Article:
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Ludacris’ iconic ‘Move B***h’ is now an anti-Trump anthem—and that’s a problem

Photo by Sarah Jasmine Montgomery

Protesters should unite against misogyny, not with it.

In 2002 Ludacris gave us “Move Bitch,” a definitive club hit from his sophomore album, Word of Mouf. That year the song spiked at No. 10 on the Billboard Hot 100, and has held its place in the hip-hop lexicon ever since.

In fact some are suggesting that the hit could become America’s next great protest anthem, in the wake of a viral tweet that features hundreds of people singing a politically tinged version while marching in the streets of Atlanta last weekend. Here demonstrators replace the subject of the chorus with Trump’s name: “Move Trump, get out the way.”

The song’s lyrical strength and hypnotic rhythm are certainly a force that can move a crowd, but does that mean it’s the right song for the resistance?

As much as we love Luda and this record, if we’re fighting for revolution, a song that has its message rooted in misogyny should not be our first pick. It also forces us to listen to a whole verse by the rapper Mystikal, a convicted rapist. On Monday Mystikal turned himself into New Orleans law enforcement and was consequently charged for rape. He was first charged with sexual battery in 2002, and then sentenced to prison for six years after assaulting his hairdresser in 2003. A protest song against an allegedly misogynist White House should not be by perpetrators of violence against women.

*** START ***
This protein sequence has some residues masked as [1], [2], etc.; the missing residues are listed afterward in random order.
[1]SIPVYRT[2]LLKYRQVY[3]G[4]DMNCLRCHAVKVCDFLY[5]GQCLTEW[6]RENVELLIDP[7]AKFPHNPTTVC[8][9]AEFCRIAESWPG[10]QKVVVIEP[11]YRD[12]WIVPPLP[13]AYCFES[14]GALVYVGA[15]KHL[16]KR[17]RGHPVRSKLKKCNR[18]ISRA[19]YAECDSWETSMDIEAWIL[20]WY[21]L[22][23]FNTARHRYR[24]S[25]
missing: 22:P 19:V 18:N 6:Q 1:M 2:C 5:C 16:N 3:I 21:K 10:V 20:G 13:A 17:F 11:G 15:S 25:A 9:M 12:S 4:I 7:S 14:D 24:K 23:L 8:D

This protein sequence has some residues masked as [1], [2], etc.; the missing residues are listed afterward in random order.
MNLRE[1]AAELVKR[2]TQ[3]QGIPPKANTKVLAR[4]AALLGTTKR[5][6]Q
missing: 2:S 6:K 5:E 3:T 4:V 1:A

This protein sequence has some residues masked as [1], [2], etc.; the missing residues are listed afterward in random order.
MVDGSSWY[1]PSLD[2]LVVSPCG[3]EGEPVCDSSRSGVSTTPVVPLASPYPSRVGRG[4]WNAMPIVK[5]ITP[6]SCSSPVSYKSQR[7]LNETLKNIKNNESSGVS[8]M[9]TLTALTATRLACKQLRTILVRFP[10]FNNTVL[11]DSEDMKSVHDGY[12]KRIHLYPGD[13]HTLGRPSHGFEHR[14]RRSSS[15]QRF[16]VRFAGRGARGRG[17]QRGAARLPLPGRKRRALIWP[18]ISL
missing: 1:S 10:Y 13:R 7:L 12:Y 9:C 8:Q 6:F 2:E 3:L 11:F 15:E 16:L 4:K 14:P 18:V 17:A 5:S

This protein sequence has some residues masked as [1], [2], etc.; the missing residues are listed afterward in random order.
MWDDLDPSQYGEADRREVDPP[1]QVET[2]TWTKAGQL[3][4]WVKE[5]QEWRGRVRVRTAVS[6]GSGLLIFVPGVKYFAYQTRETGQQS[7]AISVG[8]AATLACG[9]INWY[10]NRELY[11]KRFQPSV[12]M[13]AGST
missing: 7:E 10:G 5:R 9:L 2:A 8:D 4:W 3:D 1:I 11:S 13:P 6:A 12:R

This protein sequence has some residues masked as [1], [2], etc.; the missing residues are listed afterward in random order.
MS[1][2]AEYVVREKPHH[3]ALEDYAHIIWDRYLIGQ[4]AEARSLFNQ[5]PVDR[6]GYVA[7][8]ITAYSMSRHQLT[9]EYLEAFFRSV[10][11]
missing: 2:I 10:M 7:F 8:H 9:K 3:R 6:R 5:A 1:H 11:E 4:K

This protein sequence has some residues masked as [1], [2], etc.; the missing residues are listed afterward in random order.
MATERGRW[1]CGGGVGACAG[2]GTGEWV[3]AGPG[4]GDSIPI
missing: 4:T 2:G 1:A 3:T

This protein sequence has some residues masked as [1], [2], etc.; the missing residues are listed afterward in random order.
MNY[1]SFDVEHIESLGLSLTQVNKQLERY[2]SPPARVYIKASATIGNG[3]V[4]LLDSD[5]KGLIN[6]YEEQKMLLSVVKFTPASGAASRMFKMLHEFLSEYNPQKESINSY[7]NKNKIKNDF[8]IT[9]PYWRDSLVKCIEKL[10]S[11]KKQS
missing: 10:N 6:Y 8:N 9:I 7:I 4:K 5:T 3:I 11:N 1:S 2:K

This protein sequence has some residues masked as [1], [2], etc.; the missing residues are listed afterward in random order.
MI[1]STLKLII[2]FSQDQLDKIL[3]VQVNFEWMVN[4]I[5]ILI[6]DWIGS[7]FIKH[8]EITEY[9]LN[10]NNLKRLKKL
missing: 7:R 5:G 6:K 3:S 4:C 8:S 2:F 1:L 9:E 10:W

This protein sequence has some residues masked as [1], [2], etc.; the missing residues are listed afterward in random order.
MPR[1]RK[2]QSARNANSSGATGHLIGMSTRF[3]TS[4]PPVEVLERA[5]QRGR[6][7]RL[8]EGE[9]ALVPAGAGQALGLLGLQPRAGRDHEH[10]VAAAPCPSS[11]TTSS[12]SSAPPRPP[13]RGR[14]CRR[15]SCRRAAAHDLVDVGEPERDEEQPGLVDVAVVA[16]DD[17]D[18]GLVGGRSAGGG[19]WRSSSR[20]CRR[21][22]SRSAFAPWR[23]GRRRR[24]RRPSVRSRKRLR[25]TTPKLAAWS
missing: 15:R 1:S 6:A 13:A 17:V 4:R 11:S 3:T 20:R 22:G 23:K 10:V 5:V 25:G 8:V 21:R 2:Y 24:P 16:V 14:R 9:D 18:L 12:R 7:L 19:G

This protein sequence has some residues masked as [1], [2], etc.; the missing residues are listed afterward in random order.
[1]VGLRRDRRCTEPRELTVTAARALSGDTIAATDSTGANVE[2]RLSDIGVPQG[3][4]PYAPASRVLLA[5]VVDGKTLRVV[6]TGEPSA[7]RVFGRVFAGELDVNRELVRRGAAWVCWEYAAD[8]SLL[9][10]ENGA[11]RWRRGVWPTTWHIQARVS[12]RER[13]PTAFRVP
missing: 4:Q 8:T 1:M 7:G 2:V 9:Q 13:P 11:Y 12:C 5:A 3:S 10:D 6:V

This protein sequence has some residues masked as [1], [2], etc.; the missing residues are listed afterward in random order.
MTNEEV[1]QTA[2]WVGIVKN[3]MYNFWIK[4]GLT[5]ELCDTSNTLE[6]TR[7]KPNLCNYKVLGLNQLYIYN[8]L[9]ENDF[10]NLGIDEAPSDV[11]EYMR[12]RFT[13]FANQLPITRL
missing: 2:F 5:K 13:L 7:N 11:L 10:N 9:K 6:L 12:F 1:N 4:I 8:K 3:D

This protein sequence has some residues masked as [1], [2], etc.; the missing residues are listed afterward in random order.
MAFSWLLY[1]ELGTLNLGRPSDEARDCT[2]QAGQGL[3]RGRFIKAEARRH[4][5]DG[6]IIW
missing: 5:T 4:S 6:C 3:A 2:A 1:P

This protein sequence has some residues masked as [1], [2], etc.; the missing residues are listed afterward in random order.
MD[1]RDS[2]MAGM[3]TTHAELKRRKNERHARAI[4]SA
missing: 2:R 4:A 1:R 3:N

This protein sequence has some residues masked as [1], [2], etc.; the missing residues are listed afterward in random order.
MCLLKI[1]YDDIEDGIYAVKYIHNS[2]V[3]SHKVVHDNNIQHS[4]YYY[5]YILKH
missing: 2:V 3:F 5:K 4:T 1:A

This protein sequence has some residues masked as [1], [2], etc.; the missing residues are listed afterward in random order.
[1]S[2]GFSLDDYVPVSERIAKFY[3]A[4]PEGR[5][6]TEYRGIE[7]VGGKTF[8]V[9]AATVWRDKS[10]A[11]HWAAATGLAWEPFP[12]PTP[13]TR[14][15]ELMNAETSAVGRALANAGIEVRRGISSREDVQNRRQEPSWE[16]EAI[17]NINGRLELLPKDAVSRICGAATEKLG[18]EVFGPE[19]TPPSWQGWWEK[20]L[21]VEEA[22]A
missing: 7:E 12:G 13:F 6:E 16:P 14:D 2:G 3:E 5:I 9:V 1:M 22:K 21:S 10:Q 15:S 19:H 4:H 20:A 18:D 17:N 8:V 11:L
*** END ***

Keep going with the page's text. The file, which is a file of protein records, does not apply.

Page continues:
The lyrics of “Move Bitch” are also eerily violent. In Ludacris’ first verse and at the end of Mystikal’s, both threaten to run people over, which is an unsettling image considering the recent murder of Heather Heyer during the Charlottesville, Virginia, protests at the hands of an alleged white supremacist who drove into a crowd.

If protesters are looking for a song that can unite people against the current presidency, “Move Bitch” isn’t it. It can remain a nice club throwback, but we might want to stick to something more uplifting like Beyoncé epic “Formation,” or Kendrick Lamar‘s “Alright.”

H/T Vulture

Sarah Jasmine Montgomery

Sarah Jasmine Montgomery

Sarah Jasmine Montgomery is a Daily Dot contributor whose writing and criticism cover all things pop culture, with an emphasis on how communities of color impact physical and digital cultural spaces. Her writing and photography have also appeared in Texas Monthly, the Fader, Complex, and Billboard.